# Bits manipulations¶

This page include some elegant ways you can use to implement binary strings.

**1. Check if a number is a power of 2.**

## Solution

**Typical solution**

1 2 3 4 5 6 7 | bool isPow2(int a) { if (a == 0) {return false;} else { while (a % 2 == 0) a /= 2; return (a == 1); } } |

**Using bits**

Let's try to visualize a power of 2 in binary. It would consist of exactly one "1" digit, so when you subtract 1 from it it would be equivelent to negating it. A negated binary when bitwised-and with the original binary it would give 0.

- | 8 | 13 | 26 | 16 |
---|---|---|---|---|

`a` |
1000 | 1101 | 11010 | 10000 |

`a-1` |
0111 | 1100 | 11001 | 01111 |

`a & (a-1)` |
0000 | 1100 | 11000 | 00000 |

1 2 3 | bool isPow2(int a) { return (a && !(a & (a-1))); } |

`a`

checks if `a != 0`

, `!(a & (a-1))`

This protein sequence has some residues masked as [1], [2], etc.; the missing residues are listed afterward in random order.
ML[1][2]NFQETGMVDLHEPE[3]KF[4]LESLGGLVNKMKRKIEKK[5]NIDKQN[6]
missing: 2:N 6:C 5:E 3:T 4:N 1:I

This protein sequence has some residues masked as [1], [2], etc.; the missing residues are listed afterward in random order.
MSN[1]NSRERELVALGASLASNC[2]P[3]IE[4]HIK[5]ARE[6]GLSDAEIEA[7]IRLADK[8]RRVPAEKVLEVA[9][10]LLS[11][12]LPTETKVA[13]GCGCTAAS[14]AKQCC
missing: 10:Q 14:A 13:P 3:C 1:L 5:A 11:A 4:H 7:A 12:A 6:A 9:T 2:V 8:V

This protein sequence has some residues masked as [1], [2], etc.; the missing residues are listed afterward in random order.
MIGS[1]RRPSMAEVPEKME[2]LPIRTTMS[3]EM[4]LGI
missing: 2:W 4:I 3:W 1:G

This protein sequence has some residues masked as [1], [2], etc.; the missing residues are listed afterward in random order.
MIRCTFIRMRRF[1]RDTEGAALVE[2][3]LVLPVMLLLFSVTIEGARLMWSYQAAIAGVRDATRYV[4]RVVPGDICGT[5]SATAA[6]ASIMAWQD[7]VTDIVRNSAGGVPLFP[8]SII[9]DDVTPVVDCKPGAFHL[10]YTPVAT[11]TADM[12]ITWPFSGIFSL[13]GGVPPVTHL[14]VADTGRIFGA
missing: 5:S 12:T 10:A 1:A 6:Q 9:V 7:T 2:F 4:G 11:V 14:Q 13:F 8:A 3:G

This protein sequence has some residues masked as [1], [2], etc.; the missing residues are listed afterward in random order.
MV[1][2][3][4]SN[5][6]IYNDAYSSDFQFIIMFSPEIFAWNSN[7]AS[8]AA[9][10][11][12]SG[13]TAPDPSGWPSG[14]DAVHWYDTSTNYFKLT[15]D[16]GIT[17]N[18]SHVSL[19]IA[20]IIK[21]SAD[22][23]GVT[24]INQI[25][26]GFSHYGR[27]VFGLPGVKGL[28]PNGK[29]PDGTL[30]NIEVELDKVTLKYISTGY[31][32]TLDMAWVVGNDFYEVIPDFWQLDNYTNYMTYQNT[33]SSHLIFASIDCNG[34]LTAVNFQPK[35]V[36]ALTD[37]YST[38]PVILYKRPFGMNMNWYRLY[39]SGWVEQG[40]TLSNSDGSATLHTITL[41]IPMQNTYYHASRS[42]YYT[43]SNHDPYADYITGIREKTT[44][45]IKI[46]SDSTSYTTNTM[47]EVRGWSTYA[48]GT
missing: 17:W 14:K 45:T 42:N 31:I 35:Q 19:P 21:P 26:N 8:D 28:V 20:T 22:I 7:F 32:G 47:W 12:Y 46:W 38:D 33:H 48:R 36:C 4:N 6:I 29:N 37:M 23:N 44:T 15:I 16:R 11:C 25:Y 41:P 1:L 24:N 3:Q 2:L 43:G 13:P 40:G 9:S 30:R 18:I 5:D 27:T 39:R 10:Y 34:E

checks if `a-1`

is a negation of `a`

.
**2. Count # 1's in a binary**

## Solution

In the previous example we noticed a relation between `a`

, and `a-1`

. That is:

`a-1`

⇔ flipping all digits of `a`

until the first "1".
`{a}2` |
104 | 116 | 5 |
---|---|---|---|

`a` |
1101000 | 1110100 | 101 |

`a-1` |
1100111 | 1110011 | 100 |

`a & (a-1)` |
1100000 | 1110000 | 100 |

Exploiting this observation, each time we bitwise-and `a`

, `a-1`

we make all digits until the first "1" zeroes.

1 2 3 4 5 6 7 8 | int countOnes(int a) { int count = 0; while (a) { a &= a-1; ++count; } return count; } |